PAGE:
Highlighting the Usual Suspects? How does Your Firm Choose People for Awards?

female talentI was recently sent a great piece on the value of looking beyond the ‘usual suspects’ in the Top 100 Rising Stars of the Legal world in The Lawyer from a proactive subscriber to our Female breadwinners monthly report. When I got the article, I had just come off the phone from a corporate client who wanted to ensure we target all women in our efforts for gender balance, not just the rising stars who are readily visible. I agreed, but it seems according to this article that even getting some firms to realise there are women amongst their top talent is a challenge in itself!

The team at The Lawyer responsible for compiling the list, which comes complete with video interviews with each high-flyer, explained their pride in making the list gender balanced amongst the Top 100, but also the challenges on how people were nominated. They wrote: “Even better, we’ve got 46 women this year. And here’s the thing: not one of them put themselves forward. When lawyers blithely talk of meritocracy when it comes to gender in the law, consider this: One household name firm nominated five lawyers. All were men. We ignored their submissions, by the way, and went with our own research; the female lawyer we picked is outstanding in every way. When we mentioned her name to senior people within the firm they collectively clapped their hands on their foreheads and agreed: yes, she was indeed a superstar, both in client work and in mentoring younger members of the team. And yet, this firm at no point realised that it had ignored an entire gender in submitting its nominations. The fact that we got to 46 women in the Hot 100 isn’t because we had institutional help. We went out there and found them. What does that tell you about the invisible barriers senior women face in the workplace?” Very well observed.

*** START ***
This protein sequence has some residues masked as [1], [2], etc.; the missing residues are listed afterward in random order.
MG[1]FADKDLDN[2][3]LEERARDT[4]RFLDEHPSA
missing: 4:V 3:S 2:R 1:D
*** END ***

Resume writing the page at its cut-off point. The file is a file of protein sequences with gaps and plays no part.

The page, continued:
It seems we still have some way to go in getting senior management to recognise the potential female stars in their midst, particularly when putting people up for visible awards and accolades. When thinking through nominations for industry or internal awards make sure you advocate for other women. It’s also dismaying not a single woman nominated herself, which indicates we clearly need to become more comfortable with self promotion! Finally, think through who else you could nominate when these awards pop up in your inbox. Nothing builds a relationship faster than publicly declaring an admiration for the work of someone else!

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